Location: Panama, Azuero Peninsula
May 8, 2016 4:25 pm
Hello Bugman,
We live in Panama (pacific coast) and a few days ago, after the first rains, this large moth (wing span about 22 cm (8 inch) honored us with a visit. Do you have any idea what family or species this is?
Best regards and many thanks in advance
Signature: Kees and Loes

Giant Silkmoth: Rhescyntis hippodamia norax

Giant Silkmoth: Rhescyntis hippodamia norax

Dear Kees and Loes,
This spectacular Giant Silkmoth from the family Saturniidae is a female
Rhescyntis hippodamia norax, which we identified on the World’s Largest Saturniidae site and then verified on Nature Watch where we learned the species ranges “from Mexico to Brazil.”  The species is also pictured on Costa Rican Moths and on FlickR.  Adult moths from this family do not feed.  They have atrophied mouthparts and they survive off of fat stored by the caterpillar.  Adults usually live less than a week, long enough to mate and lay eggs.

Hi Daniel,
We highly appreciate your very fast identification service and quick reply.
Feel free to use our photograph for your database and other educational uses.
Thank you again.
Loes and Kees

What's That Bug? does not endorse extermination

Subject: luna moth
Location: nc
May 3, 2016 5:54 am
hello, please help !
I have (what I believe is a male) luna moth by my front door for several days now. I was hoping it would have flown away at night but it hasn’t and now its at the bottom of the door step and does not look like its in a comfortable spot his wings tip bent as he is long. I have read a previous post that someone had moved one to a tree , I would do that but its pouring out and he is currently sheltered from my porch. please advise what I should do as I do not want to see it die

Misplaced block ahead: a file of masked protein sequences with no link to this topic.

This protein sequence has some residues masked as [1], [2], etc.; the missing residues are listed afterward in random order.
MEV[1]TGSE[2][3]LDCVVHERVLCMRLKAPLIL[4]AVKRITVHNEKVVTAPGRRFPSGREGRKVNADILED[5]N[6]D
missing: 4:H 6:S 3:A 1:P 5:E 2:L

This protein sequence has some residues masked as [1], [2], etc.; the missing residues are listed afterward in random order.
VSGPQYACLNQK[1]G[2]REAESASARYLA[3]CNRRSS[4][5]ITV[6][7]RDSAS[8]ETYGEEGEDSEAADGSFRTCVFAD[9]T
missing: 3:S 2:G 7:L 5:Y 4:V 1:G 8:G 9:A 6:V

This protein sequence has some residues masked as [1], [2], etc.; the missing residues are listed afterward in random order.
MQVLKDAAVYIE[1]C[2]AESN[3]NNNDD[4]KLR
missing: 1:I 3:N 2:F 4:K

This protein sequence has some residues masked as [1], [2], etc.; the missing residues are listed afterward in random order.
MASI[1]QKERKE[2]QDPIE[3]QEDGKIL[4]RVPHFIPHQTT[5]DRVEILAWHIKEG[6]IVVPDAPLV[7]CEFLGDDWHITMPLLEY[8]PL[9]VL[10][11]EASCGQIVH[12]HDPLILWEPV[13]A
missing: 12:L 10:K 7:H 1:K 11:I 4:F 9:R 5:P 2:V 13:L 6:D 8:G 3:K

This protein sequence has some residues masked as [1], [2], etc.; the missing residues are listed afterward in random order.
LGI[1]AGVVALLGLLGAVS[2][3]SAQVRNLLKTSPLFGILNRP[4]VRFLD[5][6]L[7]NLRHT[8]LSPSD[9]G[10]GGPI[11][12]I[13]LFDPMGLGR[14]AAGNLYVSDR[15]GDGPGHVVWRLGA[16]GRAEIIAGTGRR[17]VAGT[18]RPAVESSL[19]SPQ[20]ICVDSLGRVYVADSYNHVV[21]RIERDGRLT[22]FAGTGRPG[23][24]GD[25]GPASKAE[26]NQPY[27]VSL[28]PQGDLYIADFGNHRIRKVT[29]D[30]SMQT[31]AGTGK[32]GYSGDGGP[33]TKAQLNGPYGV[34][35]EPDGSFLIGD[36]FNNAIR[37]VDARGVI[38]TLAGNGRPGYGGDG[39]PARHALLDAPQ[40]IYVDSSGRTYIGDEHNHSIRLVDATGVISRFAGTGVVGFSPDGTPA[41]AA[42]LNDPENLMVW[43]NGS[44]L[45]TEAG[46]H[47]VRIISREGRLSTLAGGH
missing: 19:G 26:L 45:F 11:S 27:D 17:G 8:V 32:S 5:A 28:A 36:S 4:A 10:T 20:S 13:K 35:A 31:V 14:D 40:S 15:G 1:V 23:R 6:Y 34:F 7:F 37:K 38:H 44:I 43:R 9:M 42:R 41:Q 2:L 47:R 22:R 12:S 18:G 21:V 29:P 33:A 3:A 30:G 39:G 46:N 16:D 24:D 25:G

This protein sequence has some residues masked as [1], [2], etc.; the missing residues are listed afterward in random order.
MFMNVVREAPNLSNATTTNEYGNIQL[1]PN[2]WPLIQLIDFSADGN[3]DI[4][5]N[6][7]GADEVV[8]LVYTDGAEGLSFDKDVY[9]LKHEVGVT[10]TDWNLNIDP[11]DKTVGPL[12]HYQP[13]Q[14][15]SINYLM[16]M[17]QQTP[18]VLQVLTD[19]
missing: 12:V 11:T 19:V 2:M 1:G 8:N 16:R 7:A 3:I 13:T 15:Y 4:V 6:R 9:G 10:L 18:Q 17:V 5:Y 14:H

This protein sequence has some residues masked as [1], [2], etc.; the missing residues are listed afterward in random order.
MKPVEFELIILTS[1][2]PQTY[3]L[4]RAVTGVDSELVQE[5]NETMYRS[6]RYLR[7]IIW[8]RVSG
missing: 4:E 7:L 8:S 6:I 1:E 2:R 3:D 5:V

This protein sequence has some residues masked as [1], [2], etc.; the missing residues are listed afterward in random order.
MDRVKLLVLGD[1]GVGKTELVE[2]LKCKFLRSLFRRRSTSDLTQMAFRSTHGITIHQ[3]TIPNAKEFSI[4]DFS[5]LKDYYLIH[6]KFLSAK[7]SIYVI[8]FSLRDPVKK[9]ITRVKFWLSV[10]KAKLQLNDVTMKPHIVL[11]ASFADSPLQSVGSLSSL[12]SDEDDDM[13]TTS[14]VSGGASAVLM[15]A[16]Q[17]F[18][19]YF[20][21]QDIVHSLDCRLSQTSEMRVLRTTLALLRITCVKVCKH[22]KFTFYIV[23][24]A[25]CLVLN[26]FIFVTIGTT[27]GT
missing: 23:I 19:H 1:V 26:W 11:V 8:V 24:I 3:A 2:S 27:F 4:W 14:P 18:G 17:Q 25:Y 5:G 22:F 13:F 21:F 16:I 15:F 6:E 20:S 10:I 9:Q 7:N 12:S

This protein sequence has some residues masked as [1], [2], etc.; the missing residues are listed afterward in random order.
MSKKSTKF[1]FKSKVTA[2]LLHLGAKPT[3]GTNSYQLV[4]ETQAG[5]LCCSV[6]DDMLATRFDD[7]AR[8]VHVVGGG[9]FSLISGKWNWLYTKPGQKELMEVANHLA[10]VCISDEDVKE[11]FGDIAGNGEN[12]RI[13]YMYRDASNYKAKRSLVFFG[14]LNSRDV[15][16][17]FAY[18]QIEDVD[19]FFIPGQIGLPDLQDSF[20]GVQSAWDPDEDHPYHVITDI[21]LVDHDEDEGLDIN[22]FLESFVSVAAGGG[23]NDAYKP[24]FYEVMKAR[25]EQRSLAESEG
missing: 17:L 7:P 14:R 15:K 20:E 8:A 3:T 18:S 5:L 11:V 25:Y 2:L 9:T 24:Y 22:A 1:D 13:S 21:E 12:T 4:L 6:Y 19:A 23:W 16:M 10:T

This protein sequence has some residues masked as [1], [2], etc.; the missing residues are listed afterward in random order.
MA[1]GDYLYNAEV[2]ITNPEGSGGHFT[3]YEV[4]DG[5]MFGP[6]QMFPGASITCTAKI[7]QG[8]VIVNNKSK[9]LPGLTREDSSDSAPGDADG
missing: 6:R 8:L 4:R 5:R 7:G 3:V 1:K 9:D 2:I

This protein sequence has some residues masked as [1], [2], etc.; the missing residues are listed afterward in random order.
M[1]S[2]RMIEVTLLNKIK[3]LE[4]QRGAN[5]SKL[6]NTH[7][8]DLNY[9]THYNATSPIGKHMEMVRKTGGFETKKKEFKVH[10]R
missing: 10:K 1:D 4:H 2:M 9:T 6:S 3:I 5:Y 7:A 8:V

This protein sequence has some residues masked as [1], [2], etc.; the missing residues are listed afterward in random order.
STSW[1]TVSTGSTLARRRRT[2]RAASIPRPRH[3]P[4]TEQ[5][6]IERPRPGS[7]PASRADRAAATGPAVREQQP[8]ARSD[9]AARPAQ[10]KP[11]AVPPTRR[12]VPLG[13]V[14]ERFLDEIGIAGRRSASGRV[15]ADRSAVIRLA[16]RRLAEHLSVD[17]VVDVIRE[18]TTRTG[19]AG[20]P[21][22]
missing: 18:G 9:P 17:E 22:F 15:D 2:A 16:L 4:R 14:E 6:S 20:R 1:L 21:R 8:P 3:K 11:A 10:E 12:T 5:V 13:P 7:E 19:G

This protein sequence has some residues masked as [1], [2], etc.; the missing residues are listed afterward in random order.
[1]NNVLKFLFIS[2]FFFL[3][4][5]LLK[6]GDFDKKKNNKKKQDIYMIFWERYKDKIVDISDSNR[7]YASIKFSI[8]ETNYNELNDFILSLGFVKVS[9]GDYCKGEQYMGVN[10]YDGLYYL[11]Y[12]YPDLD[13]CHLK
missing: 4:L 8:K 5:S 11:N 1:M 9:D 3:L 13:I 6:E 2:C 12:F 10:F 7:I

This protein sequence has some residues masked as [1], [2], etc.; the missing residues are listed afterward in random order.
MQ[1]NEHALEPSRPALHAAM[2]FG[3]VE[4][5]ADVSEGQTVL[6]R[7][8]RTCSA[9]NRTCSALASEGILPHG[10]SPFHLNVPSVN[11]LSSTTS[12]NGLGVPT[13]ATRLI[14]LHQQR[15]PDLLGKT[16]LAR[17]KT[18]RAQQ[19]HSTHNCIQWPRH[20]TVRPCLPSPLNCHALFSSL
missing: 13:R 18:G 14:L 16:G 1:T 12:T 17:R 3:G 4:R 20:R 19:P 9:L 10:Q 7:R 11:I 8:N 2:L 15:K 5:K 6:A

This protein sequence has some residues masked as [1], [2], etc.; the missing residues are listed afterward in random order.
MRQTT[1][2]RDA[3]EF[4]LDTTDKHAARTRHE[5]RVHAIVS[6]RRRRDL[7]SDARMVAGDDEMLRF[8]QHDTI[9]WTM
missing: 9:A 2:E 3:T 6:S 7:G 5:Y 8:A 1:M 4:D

Signature: thanks

Male Luna Moth

Male Luna Moth

Like other Giant Silkmoths, Luna Moths do not feed as adults, meaning they must survive off of energy in the form of fat stored while the caterpillar was feeding.  Flying takes tremendous energy.  The female Luna Moth lives as an adult to mate and then lay her eggs.  The male Luna Moth flies to locate a female when he senses her pheromones.  He does not fly around needlessly.  If there is no female nearby, your male Luna may be waiting until he catches the scent of a female before he flies off.  In a previous Cecropia Moth posting, we recommended relocating the female so that she might lay eggs.  There would be no purpose to relocate this male unless it is to place him nearer to a mate.  Adult Giant Silkmoths, including the Luna Moth, only live a few days, perhaps a week at most.  Sadly, if this male does not sense a female soon and fly to mate with her, he may die at your front door.  Our advice is to wait and let nature take its course.

thank you so much for responding , I did relocate him to a tree in my front yard so no stray cats in the area will eat him as a previous posting on your website had mentioned. Im so happy I found your website and was educated about these beautiful moths.

What's That Bug? does not endorse extermination

Subject: moth
Location: southern oregon
April 27, 2016 11:32 pm
Dear Burman,
I see this moth all the time and would love to know what it is. I thought it was a polphemus but the eyes are placed wrong…
Thank you
Signature: Jessica Hulsey

Ceanothus Silkmoth

Ceanothus Silkmoth

Dear Jessica,
This gorgeous moth is a Ceanothus Silkmoth, a west coast species related to the Polyphemus Moth.

What's That Bug? does not endorse extermination